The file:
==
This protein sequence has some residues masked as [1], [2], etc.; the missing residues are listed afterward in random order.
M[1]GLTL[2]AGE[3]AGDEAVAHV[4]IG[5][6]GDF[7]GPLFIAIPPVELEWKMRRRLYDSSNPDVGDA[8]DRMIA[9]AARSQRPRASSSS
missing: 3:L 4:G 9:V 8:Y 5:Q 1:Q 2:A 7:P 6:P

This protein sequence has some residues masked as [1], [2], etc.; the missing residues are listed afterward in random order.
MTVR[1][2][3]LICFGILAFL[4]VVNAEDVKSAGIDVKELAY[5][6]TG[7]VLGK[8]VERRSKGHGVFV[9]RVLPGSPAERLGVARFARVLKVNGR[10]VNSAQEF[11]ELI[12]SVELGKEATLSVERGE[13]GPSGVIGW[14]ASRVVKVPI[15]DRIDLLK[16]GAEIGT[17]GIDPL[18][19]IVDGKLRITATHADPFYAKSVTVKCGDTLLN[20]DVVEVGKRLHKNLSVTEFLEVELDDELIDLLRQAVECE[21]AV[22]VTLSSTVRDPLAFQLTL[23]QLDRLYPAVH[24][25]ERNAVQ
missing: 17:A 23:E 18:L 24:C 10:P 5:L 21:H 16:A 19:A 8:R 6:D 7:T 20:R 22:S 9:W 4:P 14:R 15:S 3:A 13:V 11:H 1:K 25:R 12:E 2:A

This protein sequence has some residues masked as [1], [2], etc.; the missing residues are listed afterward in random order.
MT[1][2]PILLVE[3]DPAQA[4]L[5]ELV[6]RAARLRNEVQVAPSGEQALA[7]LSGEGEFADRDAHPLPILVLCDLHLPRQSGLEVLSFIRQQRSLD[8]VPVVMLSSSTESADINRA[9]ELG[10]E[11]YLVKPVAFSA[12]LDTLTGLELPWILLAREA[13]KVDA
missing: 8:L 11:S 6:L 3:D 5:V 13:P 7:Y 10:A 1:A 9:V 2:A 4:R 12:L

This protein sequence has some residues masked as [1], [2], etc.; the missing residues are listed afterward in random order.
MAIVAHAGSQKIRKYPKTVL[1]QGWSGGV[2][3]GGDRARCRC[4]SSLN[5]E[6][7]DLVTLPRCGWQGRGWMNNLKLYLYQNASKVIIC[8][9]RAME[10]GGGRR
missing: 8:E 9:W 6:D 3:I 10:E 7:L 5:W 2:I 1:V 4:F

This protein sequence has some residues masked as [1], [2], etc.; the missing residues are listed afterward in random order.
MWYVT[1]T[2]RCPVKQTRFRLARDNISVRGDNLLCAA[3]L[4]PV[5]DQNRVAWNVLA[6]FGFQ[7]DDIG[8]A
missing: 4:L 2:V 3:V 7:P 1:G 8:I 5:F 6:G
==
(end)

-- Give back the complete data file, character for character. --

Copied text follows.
This protein sequence has some residues masked as [1], [2], etc.; the missing residues are listed afterward in random order.
M[1]GLTL[2]AGE[3]AGDEAVAHV[4]IG[5][6]GDF[7]GPLFIAIPPVELEWKMRRRLYDSSNPDVGDA[8]DRMIA[9]AARSQRPRASSSS
missing: 3:L 4:G 9:V 8:Y 5:Q 1:Q 2:A 7:P 6:P

This protein sequence has some residues masked as [1], [2], etc.; the missing residues are listed afterward in random order.
MTVR[1][2][3]LICFGILAFL[4]VVNAEDVKSAGIDVKELAY[5][6]TG[7]VLGK[8]VERRSKGHGVFV[9]RVLPGSPAERLGVARFARVLKVNGR[10]VNSAQEF[11]ELI[12]SVELGKEATLSVERGE[13]GPSGVIGW[14]ASRVVKVPI[15]DRIDLLK[16]GAEIGT[17]GIDPL[18][19]IVDGKLRITATHADPFYAKSVTVKCGDTLLN[20]DVVEVGKRLHKNLSVTEFLEVELDDELIDLLRQAVECE[21]AV[22]VTLSSTVRDPLAFQLTL[23]QLDRLYPAVH[24][25]ERNAVQ
missing: 17:A 23:E 18:L 24:C 10:P 5:L 21:H 16:A 19:A 8:R 6:D 7:T 20:R 22:S 9:W 4:P 14:R 15:S 3:A 13:V 11:H 1:K 25:R 12:E 2:A

This protein sequence has some residues masked as [1], [2], etc.; the missing residues are listed afterward in random order.
MT[1][2]PILLVE[3]DPAQA[4]L[5]ELV[6]RAARLRNEVQVAPSGEQALA[7]LSGEGEFADRDAHPLPILVLCDLHLPRQSGLEVLSFIRQQRSLD[8]VPVVMLSSSTESADINRA[9]ELG[10]E[11]YLVKPVAFSA[12]LDTLTGLELPWILLAREA[13]KVDA
missing: 8:L 11:S 6:L 3:D 5:V 13:P 7:Y 10:A 1:A 9:V 2:A 4:R 12:L

This protein sequence has some residues masked as [1], [2], etc.; the missing residues are listed afterward in random order.
MAIVAHAGSQKIRKYPKTVL[1]QGWSGGV[2][3]GGDRARCRC[4]SSLN[5]E[6][7]DLVTLPRCGWQGRGWMNNLKLYLYQNASKVIIC[8][9]RAME[10]GGGRR
missing: 8:E 9:W 6:D 3:I 10:E 7:L 5:W 2:I 1:V 4:F

This protein sequence has some residues masked as [1], [2], etc.; the missing residues are listed afterward in random order.
MWYVT[1]T[2]RCPVKQTRFRLARDNISVRGDNLLCAA[3]L[4]PV[5]DQNRVAWNVLA[6]FGFQ[7]DDIG[8]A
missing: 4:L 2:V 3:V 7:P 1:G 8:I 5:F 6:G